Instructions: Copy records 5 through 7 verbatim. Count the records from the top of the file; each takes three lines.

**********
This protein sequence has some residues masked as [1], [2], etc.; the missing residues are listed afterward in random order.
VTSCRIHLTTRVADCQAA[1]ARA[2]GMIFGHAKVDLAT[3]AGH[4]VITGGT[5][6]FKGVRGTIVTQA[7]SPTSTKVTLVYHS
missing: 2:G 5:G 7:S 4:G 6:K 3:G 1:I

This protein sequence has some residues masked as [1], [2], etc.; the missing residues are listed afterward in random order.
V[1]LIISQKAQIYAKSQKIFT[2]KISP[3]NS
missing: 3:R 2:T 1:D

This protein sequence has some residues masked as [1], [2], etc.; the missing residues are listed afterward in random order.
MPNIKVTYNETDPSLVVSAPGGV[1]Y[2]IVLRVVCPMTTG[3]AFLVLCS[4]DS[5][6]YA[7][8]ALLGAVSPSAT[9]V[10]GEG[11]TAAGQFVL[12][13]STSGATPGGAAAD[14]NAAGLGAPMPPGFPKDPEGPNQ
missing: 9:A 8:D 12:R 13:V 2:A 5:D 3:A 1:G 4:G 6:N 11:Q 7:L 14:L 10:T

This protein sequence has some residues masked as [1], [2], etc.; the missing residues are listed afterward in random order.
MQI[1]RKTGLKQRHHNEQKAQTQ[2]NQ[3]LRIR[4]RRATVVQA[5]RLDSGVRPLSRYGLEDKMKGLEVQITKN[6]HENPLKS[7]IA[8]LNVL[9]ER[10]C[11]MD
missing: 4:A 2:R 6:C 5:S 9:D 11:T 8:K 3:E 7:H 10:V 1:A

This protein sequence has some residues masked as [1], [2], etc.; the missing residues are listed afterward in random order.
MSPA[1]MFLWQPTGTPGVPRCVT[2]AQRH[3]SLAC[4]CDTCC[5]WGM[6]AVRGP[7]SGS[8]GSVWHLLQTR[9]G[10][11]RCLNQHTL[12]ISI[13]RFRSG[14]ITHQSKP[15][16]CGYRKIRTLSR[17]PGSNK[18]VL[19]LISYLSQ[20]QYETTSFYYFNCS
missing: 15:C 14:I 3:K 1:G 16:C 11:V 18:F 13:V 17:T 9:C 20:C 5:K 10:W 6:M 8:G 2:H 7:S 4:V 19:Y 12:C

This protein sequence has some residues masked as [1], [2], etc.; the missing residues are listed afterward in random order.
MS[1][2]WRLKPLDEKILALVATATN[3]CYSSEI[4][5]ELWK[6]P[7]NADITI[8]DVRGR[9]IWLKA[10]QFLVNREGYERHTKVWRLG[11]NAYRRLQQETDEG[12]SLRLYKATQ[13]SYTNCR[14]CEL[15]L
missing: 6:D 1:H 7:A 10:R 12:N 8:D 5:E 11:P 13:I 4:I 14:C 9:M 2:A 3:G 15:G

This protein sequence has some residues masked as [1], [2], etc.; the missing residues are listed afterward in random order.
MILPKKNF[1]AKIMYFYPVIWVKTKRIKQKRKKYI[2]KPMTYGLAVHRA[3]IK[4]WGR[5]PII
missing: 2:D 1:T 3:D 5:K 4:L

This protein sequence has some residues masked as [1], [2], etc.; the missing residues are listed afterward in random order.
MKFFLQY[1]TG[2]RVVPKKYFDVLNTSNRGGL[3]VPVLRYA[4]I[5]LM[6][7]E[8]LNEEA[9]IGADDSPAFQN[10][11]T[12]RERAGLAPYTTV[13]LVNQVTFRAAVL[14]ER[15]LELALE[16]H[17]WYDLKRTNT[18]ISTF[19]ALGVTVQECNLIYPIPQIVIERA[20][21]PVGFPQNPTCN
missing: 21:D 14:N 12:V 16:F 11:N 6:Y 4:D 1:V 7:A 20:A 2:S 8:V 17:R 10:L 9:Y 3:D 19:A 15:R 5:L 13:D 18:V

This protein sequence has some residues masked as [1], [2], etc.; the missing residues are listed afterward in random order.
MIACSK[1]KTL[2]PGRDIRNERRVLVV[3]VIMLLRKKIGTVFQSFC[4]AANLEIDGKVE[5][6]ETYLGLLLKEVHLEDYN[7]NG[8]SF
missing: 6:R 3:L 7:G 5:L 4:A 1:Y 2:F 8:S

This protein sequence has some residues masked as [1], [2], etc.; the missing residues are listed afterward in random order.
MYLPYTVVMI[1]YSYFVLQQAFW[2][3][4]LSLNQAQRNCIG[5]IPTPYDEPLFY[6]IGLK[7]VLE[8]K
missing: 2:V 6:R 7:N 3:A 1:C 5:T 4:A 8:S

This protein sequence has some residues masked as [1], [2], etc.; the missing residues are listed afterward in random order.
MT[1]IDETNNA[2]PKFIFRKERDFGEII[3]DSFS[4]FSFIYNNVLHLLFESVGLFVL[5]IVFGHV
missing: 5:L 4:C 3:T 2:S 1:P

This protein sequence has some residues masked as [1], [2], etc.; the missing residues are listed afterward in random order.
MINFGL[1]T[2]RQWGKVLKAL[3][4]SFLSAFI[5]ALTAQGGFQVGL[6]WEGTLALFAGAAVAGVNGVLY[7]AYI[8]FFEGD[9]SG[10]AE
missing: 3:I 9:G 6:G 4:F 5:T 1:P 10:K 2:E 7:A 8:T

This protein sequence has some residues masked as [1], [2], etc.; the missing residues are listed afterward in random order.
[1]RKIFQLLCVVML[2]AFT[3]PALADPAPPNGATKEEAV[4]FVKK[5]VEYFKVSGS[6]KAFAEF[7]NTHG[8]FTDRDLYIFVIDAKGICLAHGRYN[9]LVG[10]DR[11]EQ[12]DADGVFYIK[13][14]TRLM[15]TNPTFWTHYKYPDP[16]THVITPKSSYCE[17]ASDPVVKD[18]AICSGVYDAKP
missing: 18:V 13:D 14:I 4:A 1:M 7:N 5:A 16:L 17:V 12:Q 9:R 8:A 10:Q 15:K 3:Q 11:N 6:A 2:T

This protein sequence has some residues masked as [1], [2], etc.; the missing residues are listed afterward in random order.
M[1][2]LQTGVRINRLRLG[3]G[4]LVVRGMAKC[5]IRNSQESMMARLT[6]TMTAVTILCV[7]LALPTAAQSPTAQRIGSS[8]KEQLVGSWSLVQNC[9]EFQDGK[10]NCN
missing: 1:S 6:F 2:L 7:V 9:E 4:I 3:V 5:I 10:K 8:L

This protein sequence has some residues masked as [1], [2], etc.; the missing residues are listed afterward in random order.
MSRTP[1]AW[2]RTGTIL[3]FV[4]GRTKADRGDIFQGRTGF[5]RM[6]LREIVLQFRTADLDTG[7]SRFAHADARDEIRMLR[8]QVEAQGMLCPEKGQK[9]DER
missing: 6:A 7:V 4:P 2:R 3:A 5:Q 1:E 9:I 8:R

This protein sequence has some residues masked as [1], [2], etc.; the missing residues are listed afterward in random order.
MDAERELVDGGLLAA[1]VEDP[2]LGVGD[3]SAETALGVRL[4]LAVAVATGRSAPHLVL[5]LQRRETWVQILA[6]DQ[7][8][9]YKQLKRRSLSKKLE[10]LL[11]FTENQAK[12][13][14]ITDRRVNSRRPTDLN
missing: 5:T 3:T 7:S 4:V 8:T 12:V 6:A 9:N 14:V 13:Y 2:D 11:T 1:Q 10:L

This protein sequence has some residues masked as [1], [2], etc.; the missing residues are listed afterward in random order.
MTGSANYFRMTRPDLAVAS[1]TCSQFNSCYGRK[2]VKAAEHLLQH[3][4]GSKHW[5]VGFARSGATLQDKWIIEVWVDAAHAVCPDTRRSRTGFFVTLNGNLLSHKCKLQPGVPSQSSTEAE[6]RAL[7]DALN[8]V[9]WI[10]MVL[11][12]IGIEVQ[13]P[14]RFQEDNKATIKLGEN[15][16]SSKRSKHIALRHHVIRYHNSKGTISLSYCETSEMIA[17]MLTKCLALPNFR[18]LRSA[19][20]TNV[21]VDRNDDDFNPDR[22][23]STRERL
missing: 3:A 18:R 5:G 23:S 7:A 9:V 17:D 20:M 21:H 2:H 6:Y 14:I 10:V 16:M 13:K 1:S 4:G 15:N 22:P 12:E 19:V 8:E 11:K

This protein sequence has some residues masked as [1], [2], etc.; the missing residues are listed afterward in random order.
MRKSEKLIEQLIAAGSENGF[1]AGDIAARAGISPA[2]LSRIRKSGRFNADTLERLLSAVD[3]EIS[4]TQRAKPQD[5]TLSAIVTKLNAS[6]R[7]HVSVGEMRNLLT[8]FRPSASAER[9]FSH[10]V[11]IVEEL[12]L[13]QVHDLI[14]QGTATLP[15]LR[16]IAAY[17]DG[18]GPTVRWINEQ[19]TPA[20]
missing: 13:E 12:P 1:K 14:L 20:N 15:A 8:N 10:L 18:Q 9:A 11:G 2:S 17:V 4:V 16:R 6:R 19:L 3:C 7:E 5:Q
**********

This protein sequence has some residues masked as [1], [2], etc.; the missing residues are listed afterward in random order.
MSPA[1]MFLWQPTGTPGVPRCVT[2]AQRH[3]SLAC[4]CDTCC[5]WGM[6]AVRGP[7]SGS[8]GSVWHLLQTR[9]G[10][11]RCLNQHTL[12]ISI[13]RFRSG[14]ITHQSKP[15][16]CGYRKIRTLSR[17]PGSNK[18]VL[19]LISYLSQ[20]QYETTSFYYFNCS
missing: 15:C 14:I 3:K 1:G 16:C 11:V 18:F 13:V 17:T 9:C 20:C 5:K 10:W 6:M 8:G 2:H 7:S 4:V 19:Y 12:C

This protein sequence has some residues masked as [1], [2], etc.; the missing residues are listed afterward in random order.
MS[1][2]WRLKPLDEKILALVATATN[3]CYSSEI[4][5]ELWK[6]P[7]NADITI[8]DVRGR[9]IWLKA[10]QFLVNREGYERHTKVWRLG[11]NAYRRLQQETDEG[12]SLRLYKATQ[13]SYTNCR[14]CEL[15]L
missing: 6:D 1:H 7:A 10:R 12:N 8:D 5:E 11:P 13:I 4:I 14:C 9:M 2:A 3:G 15:G

This protein sequence has some residues masked as [1], [2], etc.; the missing residues are listed afterward in random order.
MILPKKNF[1]AKIMYFYPVIWVKTKRIKQKRKKYI[2]KPMTYGLAVHRA[3]IK[4]WGR[5]PII
missing: 2:D 1:T 3:D 5:K 4:L